Friday, August 27, 2010

My appearance on Aljazeera regarding the Islamic Center in NYC

Arwa kindly translated my comments from Aljazeera this Tuesday:

Interviewer: Let me move to Professor As’ad Abu Khalil in San Francisco. As’ad, is this campaign the result of political maneuvering, the Republicans wanting to regain control of Congress, or the result of ignorance or deep-seated hostility to Islam and Muslims?
 Abu Khalil: The matter is much deeper than that. It transcends the ongoing discussion, beyond the Islamic center. It goes beyond the current administration. This is why I disagreed with you, brother Muhammad, when you expressed nostalgia for Bush, who had visited mosques once or twice. You should’ve added that he visited mosques while his bombs and missiles were falling on Muslims civilians’ heads, both moderate and extremist, in Afghanistan and Iraq.
 This is a multi-faceted issue. We should acknowledge that there is a system of contempt towards Islam in this country just as there was Nazi contempt for Jews. This exceeds the reactionary right-wing’s embrace of this hostility. Instead, this prejudice penetrates the essence of political and popular culture in this country.
 During the introduction we should have added that there are liberal voices like Howard Dean, who are among the most liberal personas in the Democratic Party, who opposed Muslims’ right to build this mosque. I believe there are several issues aside this Islamic center. The center’s imam, Abdul Rauf, bears responsibility for idiotic idea, which has fueled islamophobia on official and popular levels.
 However, Obama bears the brunt of responsibility before he was even sworn in as president because he failed to defend Muslims’ right to live as equal citizens in this country. He distanced himself from that entirely.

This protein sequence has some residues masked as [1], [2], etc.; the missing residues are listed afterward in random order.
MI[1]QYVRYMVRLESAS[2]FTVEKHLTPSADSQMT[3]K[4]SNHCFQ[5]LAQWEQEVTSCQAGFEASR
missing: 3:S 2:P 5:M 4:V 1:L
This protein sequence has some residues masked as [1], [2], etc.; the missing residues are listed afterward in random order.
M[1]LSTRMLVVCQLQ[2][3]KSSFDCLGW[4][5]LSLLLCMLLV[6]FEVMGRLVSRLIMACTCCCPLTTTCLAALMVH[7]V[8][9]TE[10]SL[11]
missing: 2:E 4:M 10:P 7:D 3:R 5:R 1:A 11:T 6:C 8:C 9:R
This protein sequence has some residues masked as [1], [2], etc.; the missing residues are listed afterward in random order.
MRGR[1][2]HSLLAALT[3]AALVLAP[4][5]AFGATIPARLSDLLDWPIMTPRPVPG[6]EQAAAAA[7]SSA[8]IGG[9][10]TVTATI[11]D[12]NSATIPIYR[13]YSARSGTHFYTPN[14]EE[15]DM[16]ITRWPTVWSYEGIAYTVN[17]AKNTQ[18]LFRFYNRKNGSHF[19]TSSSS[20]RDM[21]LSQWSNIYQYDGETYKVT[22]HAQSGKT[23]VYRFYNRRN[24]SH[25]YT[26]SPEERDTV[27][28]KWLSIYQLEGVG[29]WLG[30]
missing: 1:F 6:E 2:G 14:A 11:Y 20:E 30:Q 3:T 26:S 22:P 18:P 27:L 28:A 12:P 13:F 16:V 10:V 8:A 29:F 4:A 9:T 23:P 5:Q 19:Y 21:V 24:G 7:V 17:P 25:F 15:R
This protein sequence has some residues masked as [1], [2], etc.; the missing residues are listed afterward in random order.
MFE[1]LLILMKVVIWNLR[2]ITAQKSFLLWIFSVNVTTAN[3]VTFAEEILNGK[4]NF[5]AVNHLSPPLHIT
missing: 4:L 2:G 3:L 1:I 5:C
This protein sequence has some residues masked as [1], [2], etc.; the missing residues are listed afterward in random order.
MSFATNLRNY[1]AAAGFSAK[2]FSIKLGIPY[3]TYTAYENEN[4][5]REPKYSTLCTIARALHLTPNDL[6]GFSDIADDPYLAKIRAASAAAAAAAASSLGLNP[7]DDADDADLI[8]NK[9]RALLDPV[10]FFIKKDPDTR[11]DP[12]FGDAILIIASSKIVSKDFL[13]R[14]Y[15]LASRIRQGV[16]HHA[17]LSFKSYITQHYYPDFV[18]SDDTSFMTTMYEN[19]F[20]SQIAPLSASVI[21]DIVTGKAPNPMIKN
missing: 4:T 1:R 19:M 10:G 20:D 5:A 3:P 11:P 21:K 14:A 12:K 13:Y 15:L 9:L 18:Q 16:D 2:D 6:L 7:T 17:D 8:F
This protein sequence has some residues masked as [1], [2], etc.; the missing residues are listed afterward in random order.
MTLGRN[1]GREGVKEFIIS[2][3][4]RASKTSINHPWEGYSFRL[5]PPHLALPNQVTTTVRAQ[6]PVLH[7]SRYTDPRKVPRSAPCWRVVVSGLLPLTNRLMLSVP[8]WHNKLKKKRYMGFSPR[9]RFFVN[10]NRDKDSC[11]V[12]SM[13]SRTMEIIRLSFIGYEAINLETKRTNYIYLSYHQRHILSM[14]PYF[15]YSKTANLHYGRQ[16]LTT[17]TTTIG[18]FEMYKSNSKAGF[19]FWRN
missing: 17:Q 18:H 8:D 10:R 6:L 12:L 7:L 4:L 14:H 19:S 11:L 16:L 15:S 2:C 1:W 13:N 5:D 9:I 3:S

Finally, I’d like to say in response to American politicians who talk to us on television screens and say to us in Arabic “assalamu alaikum” (peace be upon you) in broken Arabic, thinking that they’re fooling us. I tell the Arab audience that is listening that this is not part of a vibrant dialogue in a democratic society. Does Mr. Hussein dare claim that anti-Semitism in Nazi Germany used to be part of a vibrant dialogue?
 Interviewer: Thank you for the clarification, brother As’ad. I wasn’t being nostalgic to the Bush administration. Instead, I was referring to what someone wrote in the New York Times. Also, Imam Abdul Rauf is not with us, so we can’t call his idea idiotic. Khalil, Ron Paul said something to the effect of your ideas. He issued a strongly worded statement and accused his Republican colleagues of playing with fire and accused the Neocons of working to keep conflict with Muslims ignited. Do you believe there is in fact a conspiracy to keep America in an ongoing battle with the Muslim world?
 Abu Khalil: No, the matter is much deeper and complicated than that. I disagree with focusing on certain elements within the Republican Party. That’s because the current Democratic administration bears significant responsibility for failing to respond to islamophobia during the electoral campaign. It also distances itself from defending believers’ and non-believers’ constitutional rights as per the First Amendment. This week alone, President Obama issued a statement this week reminding the United States that he follows the Christian faith. This is proof that when he is called a Muslim, it’s an accusation, contrary to Mr. Hussein’s assertion that he is unaware of the extent of hostility towards Islam and Muslims in this country.
 Interviewer: Do you believe the current economic crisis plays a role in this?
 Abu Khalil: No doubt, difficult economic times propel people to scapegoat a certain group of people such as African-Americans or Mexicans, or Arab and Muslims these days. The American administration could’ve eviscerated this growing campaign from the American political system. But Barack Obama’s equivocation clearly indicated that no American politician can bear the political cost of supporting an American sub-community’s constitutional right. In addition, over 60% of the American people, who are not all Republican, oppose the idea of establishing the Islamic center in New York.